• An efficiently running pump reduces the power consumption added to the system, which will help prevent the generation of excess heat and vibration, overall reducing maintenance costs for the operation.
  • With pumps running more efficiently, they can be run at longer intervals, increasing production and revenue for your company.

How The EDDY Pump Avoids These Problems and Saves Big on Maintenance Costs

Using an EDDY Pump will allow you to pump corrosive and/or abrasive slurries while minimizing erosion and other types of damage to pump components. This is achieved through the EDDY Pump’s highly recessed rotor, specially engineered to come into minimal contact with the abrasive particles found in the slurry. Additionally, the EDDY Pump lacks any critical tolerances which could lead to clogs in traditional centrifugal pumps as larger solids getting stuck between the pump casing and the impeller is a common occurrence. This is a common problem when using centrifugal pumps for slurries, and one of the reasons the EDDY Pump is the most efficient and desired pump when it comes to slurry pumping. Our highly engineered technology at EDDY pump has a very high tolerance for material size, with a capacity to handle solids with sizes as large as 9 inches depending on the size of the pump.

The open rotor design of the EDDY Pump allows anything which can go through the suction to go through the discharge without any issue. At EDDY Pump we are committed to providing best-in-class slurry and dredge pumps to our customers. As a result, each component is thoroughly tested to deliver supreme quality, reliability, and versatility. Our unique technology provides us with an extraordinary capability to easily handle materials with enormous volumes and high specific gravity in tough conditions.

Over a 4-year test, EDDY Pump saved the US Navy nearly 18 million dollars in maintenance and repair costs compared to the competition. Just imagine the money saved in 20 years! (Download PDF below)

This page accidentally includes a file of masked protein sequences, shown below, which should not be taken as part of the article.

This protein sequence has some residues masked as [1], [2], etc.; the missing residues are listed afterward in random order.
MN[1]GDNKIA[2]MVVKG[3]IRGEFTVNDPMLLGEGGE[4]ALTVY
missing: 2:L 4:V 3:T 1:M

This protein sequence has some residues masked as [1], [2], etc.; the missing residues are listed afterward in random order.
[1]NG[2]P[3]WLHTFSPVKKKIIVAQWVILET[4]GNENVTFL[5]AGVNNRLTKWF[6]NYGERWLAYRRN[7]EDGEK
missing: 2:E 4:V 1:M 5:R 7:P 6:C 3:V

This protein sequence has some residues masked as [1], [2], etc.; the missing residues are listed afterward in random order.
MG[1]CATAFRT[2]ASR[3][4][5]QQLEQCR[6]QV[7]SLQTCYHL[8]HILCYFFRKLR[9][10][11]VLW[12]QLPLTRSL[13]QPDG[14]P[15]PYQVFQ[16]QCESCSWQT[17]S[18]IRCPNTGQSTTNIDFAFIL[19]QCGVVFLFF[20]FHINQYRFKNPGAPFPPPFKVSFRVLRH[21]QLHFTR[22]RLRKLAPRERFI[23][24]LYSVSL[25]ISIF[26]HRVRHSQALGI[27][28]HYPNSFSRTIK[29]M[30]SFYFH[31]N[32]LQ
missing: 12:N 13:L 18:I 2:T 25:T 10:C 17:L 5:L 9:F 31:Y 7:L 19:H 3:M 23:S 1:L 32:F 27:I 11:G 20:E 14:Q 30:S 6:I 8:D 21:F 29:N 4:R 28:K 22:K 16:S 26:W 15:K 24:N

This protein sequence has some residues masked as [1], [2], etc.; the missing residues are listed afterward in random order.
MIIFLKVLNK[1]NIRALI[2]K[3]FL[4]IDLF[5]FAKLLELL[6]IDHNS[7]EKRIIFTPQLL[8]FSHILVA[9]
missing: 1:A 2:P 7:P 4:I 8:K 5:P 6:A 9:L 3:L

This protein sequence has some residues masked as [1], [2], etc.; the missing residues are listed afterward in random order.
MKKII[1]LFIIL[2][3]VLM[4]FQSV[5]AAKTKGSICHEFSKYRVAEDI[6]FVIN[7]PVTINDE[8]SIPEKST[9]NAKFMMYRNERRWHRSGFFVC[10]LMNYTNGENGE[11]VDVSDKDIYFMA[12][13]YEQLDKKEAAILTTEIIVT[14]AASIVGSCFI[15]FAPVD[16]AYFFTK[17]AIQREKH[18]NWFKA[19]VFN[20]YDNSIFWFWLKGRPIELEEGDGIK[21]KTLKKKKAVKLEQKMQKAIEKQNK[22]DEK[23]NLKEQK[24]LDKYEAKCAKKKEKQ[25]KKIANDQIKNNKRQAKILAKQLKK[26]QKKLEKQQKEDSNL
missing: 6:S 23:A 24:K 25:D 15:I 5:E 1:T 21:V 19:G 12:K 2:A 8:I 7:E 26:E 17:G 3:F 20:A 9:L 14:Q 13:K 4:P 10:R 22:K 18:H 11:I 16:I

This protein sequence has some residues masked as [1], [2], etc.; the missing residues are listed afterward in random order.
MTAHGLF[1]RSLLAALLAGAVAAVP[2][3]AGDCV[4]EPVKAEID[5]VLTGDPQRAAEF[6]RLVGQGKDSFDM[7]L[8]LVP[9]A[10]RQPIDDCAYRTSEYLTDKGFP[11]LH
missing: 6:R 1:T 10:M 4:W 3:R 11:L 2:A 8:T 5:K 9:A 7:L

Conclusion – Optimizing Your Slurry Pump Performance

If your pumps have been frequently breaking down or otherwise requiring more maintenance than expected, it may be time to deeply analyze your entire production system to look for inefficiencies. Without analyzing the numbers and running the data, operators are left in the dark as to how efficient their pumps are performing. However, armed with the right data, engineers can optimize the entire system to reduce operating costs and drastically lower maintenance coupled with increased production and company revenue.

The EDDY Pump can be applied to many different industrial applications and flawlessly handle high solids, high viscosity, abrasive, and corrosive materials. Depending on your project needs, The EDDY Pump can be efficiently deployed to suit your slurry pump application. Contact us today to see how you can save massive amounts of money on repair and maintenance by using the EDDY Pump for your heavy-duty pumping jobs.

Eddy Pump For High Viscosity

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Let our sales or engineering support help in your slurry pump and dredge equipment selection. Call (619) 258-7020

Why EDDY Pumps Are Better – Highlights

This video shows how EDDY Pump outperforms centrifugal pumps when pumping high solids abrasive, viscous or corrosive slurries.